Re: The Special Case of Law Reviews

From: Stevan Harnad <>
Date: Fri, 21 Nov 2003 02:16:48 +0000

On Thu, 20 Nov 2003, Terry Martin wrote:

>sh> It would be nice to see the actual figures on Law Reviews' self-archiving
>sh> policies, though. Does anyone actually have the data -- or a list of the email
>sh> addresses that I could send a query to?
> I'll save you the trouble. As incoming chair of the committee on libraries
> and technology of the American Association of Law Schools, this was an
> issue I hoped to address in the coming year. I'll report back in a few months.

> Harry S. Martin III
> Henry N. Ess III Librarian & Professor of Law
> Harvard Law School

Hi Terry,

Thanks. May I make a suggestion (based on the experience of the Romeo
survey of the self-archiving policies of 7000+ journals)?

It's important what and how you ask, as many of the Law reviews will not
in fact have an official policy on this yet, will not even have given
it much thought, and how you formulate your questions may well shape
the actual policy they improvise in response!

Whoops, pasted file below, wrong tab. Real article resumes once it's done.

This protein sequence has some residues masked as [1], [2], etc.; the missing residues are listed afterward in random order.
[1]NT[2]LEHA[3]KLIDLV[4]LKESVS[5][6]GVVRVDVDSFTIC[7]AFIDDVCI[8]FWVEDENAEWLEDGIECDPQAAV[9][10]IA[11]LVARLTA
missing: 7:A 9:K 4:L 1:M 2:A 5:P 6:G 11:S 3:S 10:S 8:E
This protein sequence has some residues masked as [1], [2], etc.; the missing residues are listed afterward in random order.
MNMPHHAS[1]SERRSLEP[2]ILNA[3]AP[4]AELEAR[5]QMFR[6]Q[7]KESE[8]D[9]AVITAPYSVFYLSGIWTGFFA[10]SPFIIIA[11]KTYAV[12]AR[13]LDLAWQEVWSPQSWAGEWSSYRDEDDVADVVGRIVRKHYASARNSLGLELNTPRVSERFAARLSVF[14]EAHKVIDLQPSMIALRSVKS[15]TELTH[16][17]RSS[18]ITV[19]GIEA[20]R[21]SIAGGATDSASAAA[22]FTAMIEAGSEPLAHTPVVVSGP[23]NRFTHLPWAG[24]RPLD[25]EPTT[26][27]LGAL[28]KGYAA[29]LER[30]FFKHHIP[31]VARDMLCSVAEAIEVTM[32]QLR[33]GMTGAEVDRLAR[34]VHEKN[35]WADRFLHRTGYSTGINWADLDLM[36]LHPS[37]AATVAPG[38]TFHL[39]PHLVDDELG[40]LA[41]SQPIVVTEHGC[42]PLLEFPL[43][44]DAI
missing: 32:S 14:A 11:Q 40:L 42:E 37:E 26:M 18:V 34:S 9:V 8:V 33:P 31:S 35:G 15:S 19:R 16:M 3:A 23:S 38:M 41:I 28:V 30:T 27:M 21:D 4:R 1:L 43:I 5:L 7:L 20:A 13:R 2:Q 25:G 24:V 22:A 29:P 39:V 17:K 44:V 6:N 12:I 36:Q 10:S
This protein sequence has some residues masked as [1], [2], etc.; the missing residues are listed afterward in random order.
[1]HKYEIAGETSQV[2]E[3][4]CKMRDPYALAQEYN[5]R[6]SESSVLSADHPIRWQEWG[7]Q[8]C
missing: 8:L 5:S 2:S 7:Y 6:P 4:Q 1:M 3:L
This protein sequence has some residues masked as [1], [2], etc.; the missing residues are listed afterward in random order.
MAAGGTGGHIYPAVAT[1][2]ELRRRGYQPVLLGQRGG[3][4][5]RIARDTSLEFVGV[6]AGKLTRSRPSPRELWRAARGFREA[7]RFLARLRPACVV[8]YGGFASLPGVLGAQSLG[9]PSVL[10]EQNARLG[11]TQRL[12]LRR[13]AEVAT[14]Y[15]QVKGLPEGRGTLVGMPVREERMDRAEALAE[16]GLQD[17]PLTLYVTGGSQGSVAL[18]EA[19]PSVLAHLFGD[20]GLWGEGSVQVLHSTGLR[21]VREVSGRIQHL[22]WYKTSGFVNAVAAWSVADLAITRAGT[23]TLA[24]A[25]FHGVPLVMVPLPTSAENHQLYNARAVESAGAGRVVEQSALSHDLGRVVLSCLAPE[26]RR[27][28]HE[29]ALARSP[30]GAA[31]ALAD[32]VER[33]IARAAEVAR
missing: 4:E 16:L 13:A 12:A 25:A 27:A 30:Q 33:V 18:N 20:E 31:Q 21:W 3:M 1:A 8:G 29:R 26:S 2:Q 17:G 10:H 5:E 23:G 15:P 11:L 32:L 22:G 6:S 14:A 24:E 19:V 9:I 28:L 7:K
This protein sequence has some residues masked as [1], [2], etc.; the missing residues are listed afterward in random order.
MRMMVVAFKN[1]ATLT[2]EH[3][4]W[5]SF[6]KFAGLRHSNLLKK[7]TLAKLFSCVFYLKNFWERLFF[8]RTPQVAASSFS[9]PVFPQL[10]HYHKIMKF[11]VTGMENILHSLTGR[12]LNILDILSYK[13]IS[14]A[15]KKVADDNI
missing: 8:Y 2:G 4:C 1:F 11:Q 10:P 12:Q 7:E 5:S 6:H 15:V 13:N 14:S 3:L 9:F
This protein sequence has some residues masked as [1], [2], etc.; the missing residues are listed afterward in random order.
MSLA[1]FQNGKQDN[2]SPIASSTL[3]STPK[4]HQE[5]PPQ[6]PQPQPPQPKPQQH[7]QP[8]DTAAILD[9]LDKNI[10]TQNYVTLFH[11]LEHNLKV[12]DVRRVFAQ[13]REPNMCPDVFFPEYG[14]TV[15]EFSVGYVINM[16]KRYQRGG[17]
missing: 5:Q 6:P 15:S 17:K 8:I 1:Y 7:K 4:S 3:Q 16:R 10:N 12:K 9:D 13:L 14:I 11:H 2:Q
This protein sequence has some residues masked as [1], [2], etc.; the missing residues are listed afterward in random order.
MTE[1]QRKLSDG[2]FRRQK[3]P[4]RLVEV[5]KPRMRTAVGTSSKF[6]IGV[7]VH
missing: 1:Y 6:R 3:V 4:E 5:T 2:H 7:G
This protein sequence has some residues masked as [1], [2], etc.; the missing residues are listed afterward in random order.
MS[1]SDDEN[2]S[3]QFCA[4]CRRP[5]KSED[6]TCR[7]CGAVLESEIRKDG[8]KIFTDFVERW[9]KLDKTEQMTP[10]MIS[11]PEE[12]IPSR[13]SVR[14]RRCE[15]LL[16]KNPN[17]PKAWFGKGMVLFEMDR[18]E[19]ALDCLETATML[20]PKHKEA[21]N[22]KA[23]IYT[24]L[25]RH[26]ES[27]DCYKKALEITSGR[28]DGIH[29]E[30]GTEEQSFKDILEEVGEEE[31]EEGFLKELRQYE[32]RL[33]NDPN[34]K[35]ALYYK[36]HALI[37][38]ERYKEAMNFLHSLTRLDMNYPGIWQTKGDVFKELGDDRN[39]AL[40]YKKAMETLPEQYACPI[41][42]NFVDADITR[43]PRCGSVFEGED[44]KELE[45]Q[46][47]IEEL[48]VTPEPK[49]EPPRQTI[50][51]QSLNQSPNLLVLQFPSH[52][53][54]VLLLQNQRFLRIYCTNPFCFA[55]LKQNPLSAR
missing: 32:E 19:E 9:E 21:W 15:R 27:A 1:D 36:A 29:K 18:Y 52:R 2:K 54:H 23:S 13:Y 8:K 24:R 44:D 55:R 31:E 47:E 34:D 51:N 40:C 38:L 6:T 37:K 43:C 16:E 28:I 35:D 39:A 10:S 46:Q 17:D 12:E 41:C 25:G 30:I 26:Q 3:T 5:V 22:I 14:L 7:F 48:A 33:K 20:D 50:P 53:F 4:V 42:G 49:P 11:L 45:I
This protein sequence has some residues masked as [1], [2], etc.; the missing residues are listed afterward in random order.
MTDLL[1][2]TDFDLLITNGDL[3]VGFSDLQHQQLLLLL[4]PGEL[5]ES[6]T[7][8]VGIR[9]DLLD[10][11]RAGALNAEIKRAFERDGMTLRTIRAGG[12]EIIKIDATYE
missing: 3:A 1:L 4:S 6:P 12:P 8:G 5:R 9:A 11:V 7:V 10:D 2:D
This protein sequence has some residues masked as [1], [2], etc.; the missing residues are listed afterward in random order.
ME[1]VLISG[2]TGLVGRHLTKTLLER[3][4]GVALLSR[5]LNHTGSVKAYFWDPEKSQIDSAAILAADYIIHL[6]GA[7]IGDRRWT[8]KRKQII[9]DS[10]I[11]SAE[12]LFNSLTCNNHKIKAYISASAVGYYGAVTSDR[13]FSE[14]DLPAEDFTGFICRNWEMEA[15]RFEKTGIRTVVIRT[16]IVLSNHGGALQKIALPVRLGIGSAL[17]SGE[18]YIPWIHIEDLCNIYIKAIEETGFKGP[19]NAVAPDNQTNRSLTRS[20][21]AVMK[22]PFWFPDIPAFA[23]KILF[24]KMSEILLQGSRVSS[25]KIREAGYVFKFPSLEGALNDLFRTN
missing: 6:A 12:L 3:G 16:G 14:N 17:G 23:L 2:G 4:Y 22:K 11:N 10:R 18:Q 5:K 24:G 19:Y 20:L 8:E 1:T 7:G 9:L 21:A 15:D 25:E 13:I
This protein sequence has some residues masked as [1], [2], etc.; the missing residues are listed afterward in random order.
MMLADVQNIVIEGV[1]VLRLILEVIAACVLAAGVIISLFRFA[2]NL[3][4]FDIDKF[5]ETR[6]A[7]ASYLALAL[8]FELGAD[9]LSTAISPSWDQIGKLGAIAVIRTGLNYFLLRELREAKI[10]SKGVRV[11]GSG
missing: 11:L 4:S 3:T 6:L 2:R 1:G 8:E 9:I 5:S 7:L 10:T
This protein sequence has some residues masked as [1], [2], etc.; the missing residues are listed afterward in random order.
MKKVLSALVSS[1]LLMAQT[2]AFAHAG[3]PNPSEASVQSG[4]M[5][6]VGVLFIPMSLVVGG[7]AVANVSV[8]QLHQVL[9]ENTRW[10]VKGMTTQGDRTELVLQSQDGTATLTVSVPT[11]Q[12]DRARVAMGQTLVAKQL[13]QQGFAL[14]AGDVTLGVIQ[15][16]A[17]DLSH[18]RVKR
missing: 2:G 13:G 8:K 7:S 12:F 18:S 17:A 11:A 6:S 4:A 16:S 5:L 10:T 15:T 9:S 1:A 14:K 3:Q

(1) I suggest starting by defining "preprint" for them as the author's
unrefereed draft and "postprint" as the author's final, revised, refereed,
accepted draft (but not necessarily the journal's PDF!)

(2) Then define self-archiving as making the author's draft publicly
accessible online to all would-be users whose institutions cannot afford
to subscribe to the journal in which it appears, in order to maximize
the article's impact (reading, using, applying, citing).

(3) Then present the Romeo data indicating that of 7000+ journals surveyed,
55% already support author self-archiving (of either preprint, postprint, or

(4) Finally, give an indication of why maximizing access is so important:
because it maximizes the article's research impact, which is the reason
journal authors publish, and which also promotes their careers, rewards
their employing universities, funds their research projects and, most
important, advances knowledge, rewarding the funders of research,
the tax-payers.

Some selection of these might help:

(5) (If you are so inclined, you might mention that in those fields (physics)
where self-archiving is most extensive and has gone on the longest (12
years, and near 100% in some areas), there is no evidence that it has
any effect at all on journal revenues.)

(6) Then ask what their self-archiving policy is (for preprints and postprints).

Sorry to presume to put words in your mouth, but I'm assuming you are as
interested in maximizing the likelihood of a positive outcome among Law
Reviews as I am!

Best wishes,

Received on Fri Nov 21 2003 - 02:16:48 GMT

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